Chapter 1

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It is something that everybody knows, a rich single man must want a wife.

It doesn't matter how this man feels about the subject, everybody believes it so much, that when he moves into a new neighborhood people begin to see him as the property of their daughters.

"My dear Mr. Bennet," said his wife to him one day, "Have you heard that Netherfield Park finally has been rented out?"

Mr. Bennet replied "I have not."

"It is" returned she, "Mrs. Long just visited and told me."

Mr. Bennet said nothing.

"Don't you want to know who has rented it?" cried his wife impatiently.

"Well you obviously want to tell me, and I have no reason not to know"

This was enough of an invitation for her.

"Why my dear, Mrs. Long says it has been rented by a young rich man from the north of England. He saw it on Monday and was so pleased with it that he rented it immediantly, he will be coming soon, and his servants are suppose to be here before him by the end of next week!"

"What is his name?"

"His last name is Bingley"

"Is he married or single?"

"Oh single my dear! A rich, single young man who earns four or five thousand pounds a year! What a fine thing for our daughters!" said she.

"How could that affect our daughters?" he asked

"My dear Mr.Bennet," replied his wife. "How can you not see it? You must know that I am planning for him to marry one of them!"

"Is that why he came here?" asked Mr. Bennet, "To marry one of our daughters?"

"No, of course not! But it is very likely that he may fall in love with one of them. You must go introduce yourself as soon as he comes."

"I don't see any reason for that, you and the girls may go, or better yet,  you can send them by themselves. You are as beautiful as our daughters, and if you go Mr. Bingley may like you the best."

"My dear you flatter me," said Mrs. Bennet, "I have had my fair share of beauty in the past, but I am nothing extraordinary now. When a women has five grown up daughters, she ought to stop thinking of her own beauty."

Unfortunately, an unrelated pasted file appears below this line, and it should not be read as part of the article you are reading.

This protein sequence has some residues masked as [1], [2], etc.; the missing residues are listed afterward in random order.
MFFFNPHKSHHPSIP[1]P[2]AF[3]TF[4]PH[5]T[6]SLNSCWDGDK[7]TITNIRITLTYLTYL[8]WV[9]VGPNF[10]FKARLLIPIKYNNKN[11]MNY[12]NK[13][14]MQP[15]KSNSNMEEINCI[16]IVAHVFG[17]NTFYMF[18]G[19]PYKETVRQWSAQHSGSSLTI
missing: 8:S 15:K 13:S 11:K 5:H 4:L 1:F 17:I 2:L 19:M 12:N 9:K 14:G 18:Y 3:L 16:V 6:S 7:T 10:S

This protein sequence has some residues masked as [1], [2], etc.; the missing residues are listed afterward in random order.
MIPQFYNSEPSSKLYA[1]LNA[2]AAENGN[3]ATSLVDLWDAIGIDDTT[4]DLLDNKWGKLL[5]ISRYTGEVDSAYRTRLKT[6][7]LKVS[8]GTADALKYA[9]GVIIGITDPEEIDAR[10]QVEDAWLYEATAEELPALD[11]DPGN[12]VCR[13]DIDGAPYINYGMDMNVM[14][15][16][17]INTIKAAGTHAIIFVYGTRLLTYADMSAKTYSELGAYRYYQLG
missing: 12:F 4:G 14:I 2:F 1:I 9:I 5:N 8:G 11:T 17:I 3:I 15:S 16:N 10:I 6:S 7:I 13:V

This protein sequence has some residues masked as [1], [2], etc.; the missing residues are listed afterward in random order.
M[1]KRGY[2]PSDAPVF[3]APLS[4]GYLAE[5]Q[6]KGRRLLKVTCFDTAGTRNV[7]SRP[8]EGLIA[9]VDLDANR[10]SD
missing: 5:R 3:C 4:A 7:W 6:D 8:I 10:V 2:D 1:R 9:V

"In those cases, the women usually doesn't have much beauty to think of."

"You are too kind my dear, but you must go see Mr. Bingley when comes into the neighborhood."

"I have no desire to go."

"But think of your daughters! What an opportunity for them! Our neighbors Sir William and his wife Lady Lucas are going to visit them, in hopes of him loving their daughter. Besides, if you don't go introduce yourself, it will be impossible for us to visit him!

"You think too much, I am sure Bingley will be very glad to see you, and I will write a letter to tell him he marry whomever he chooses of our girls, but I must throw in a good word for my dear Elizabeth." said Mr. Bennet

"No you will not! Elizabeth is not a bit better than the others, she isn't half as pretty as Jane, nor funny as Lydia, but you always give her the preference."

"None of them are very extraordinary, they are irresponsible and ignorant like other girls, but Lizzy has something more of a quickness than her sisters."

"Mr. Bennet how can you abuse your own children in such a way? You take joy in making me distressed! You have no compassion for my poor nerves."

"That is not true my dear, I have high respect for your nerves. You have mentioned them so often that they are old friends"

"Ah! you don't know what I suffer!" said she.

"Well I hope you will get over it soon, so you may live to see many young men of four thousand pounds a year move to the neighborhood."

"It won't make any difference if twenty men come, since you refuse to meet them!"

"Trust me, when there are twenty, I will met them all."

Mr. Bennet was an such odd mixture of quick parts, sarcasm, and reserve that even after twenty three years of marriage, that his wife still didn't quite understand his character. His wife was much simpler, she wasn't very smart, got nervous very often, and her goal in life was to get her daughters married. Her free time was spent visiting and gossiping.

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